There’s no fool like an old fool, they say, so what happens when a bunch of oul’ coots gather together to make music? The next batch of posts may enlighten you as to the question just posed and may also, perhaps, enrage or entertain. Anything’s better than a yawn, I guess. And everything that is not that bloody virus is a plus. At the moment we can’t meet as a group, as we are in lockdown, so I have set out a version of songs that are in our repertoire but which have not yet been recorded. With any luck (and, as three of us are north of 70, we’ll need it!) we will be able to resume our normal practice of meeting weekly and playing tunes, singing songs and generally enjoying the crack.
I do not, as a rule, post the lyrics of songs I have recorded. If they are not comprehensible on listening then there is no point in printing them. It’s a bit like having to explain a joke after the punch-line. But I will make an exception in this case- and here are the reasons why: first, this is one of the finest songs ever written about the Great War and Australia’s involvement in it from the point of view of the soldiers actually doing the fighting. Second, my great-uncle, Private John Joseph Mitchell (5141) of the 22nd Battalion, Australian Infantry, A.I.F., died on 18 September, 1917, near Polygon Wood. This was the day before Hal Archer, the subject of the song, was killed (also by an artillery round). This killing ground was where one of the Snowy River Men, Private Ernest Albert Corey, a decorated Military Medal and three bars recipient, was a stretcher bearer during that horrific period of time. Third, Kevin Baker, the writer of this fine song has been a long-time friend of mine. And, finally, it is a much longer song than those I generally present in these posts. It is AAB in form, with ten separate verse quatrains and five identical chorus quatrains ( / = line divisions; // = verse divisions )
Dear Mrs Allen, I write to you today, / To say that I was with your son just before he passed away / I trained with him at Goulburn and we travelled on to France / And I was there when he got hit in the German advance.// It seems so long ago now since we marched into your town / and all the young men heard the call and signed their names straight down / and the girls and the children proudly cheered us all along / Ah, Bibbenluke that day was a feast of speech and song.
Chorus But The Snowy River Men just couldn’t march today / There’s far too many of them dead for the rest to feel that way / The cold ground of Europe has been watered with their blood /There’s a strange new crop of crosses rising in this foreign mud
From Goulburn to Sydney then a ship from Circular Quay, / A spirit of adventure stood and filled both Les and me / It was great to be with comrades true and travelling abroad / For a while the war seemed far away, and the world was to be toured // In Durban, the natives took us travelling in style / In rickshaws that they pulled along at a shilling a mile / In Cape Town we watch the black boys diving in the bay / The Snowies had a good time there and would have liked to stay Chorus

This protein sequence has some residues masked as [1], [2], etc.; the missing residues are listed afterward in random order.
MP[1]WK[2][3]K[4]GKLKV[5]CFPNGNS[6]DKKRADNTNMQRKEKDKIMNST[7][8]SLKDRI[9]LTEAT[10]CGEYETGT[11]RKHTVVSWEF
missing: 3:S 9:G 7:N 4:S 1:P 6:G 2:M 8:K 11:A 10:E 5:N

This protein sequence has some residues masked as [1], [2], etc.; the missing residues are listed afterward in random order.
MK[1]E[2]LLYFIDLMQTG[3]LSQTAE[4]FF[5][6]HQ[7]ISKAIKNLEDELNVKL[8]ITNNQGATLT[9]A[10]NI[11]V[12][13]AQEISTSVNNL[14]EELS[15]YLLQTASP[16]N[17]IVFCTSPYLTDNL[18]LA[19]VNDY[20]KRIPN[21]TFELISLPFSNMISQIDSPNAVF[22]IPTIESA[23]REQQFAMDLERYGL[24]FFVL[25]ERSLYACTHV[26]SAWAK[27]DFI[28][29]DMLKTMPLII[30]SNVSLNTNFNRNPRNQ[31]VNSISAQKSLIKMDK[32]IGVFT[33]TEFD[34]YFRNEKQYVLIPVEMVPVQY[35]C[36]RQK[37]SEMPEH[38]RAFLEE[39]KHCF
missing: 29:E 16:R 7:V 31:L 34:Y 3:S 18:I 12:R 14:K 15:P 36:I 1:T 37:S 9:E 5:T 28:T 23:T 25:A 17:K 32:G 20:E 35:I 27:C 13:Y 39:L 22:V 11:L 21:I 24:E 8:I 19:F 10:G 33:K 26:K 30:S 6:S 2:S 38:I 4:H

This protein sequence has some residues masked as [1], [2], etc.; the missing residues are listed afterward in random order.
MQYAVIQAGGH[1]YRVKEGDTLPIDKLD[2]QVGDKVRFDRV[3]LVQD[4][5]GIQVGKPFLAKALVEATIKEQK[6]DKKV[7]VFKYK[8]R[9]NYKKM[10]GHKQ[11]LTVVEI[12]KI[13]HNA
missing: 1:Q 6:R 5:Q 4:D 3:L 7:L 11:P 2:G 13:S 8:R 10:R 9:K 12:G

When we landed at Plymouth, we’d spent eight weeks at sea / And entrained straight way for Wilton where our camp turned out to be / They treated us well there so we really can’t complain / That the sky was grey the weather bleak and it always seemed to rain // When we set sail for France the weather had turned fine / And it wasn’t long before the call to reinforce the line / Then a shell whined above us and we were raked with stones and mud / And I turned and saw Les sitting there in a pool of his own blood Chorus
He stared as the blood poured out of his legless thigh / And I carried him back to the aid post close nearby / His blood soaked my uniform, but he never breathed a sigh / And I had no idea then that he was going to die // When I left him he spoke of a pain inside his chest / I suppose that’s what killed him I just don’t know the rest / But I know that we all miss him and can’t help but wonder why / So many Snowy men so quickly had to die Chorus
We hear the king’s grateful for all the men who’ve died / And is sending home a photo of the graves in which they lie / Well I still think the cause is right but it’s not clear anymore / Why so many Australian men should die in Europe’s war / We hope with our hearts that time will ease the pain / Of never once to see his face or hear his voice again / But I’ve seen so much death now since that day on which he died / That I can’t now be the Snowy Man that once I was inside. Chorus
Have you ever heard of the “SNOWY RIVER MEN” Recruitment march? This was one of many recruitment drives which took place around Australia circa 1916 to boost the number of enlistments into the AIF during World War One. The march was organised by a Captain by the name of F.R. WEDD and started on the 6th of January, 1916. A small group of 14 men proceeded to walk from the small country town of Delegate in southern New South Wales. Their route would take them through many other localities within the Monaro District – to conclude at the AIF Training Depot in Goulburn. A distance of roughly 350 kilometres. It was hoped that at least 200 men would join up as a result, but to the dismay of Captain WEDD, this number fell well short.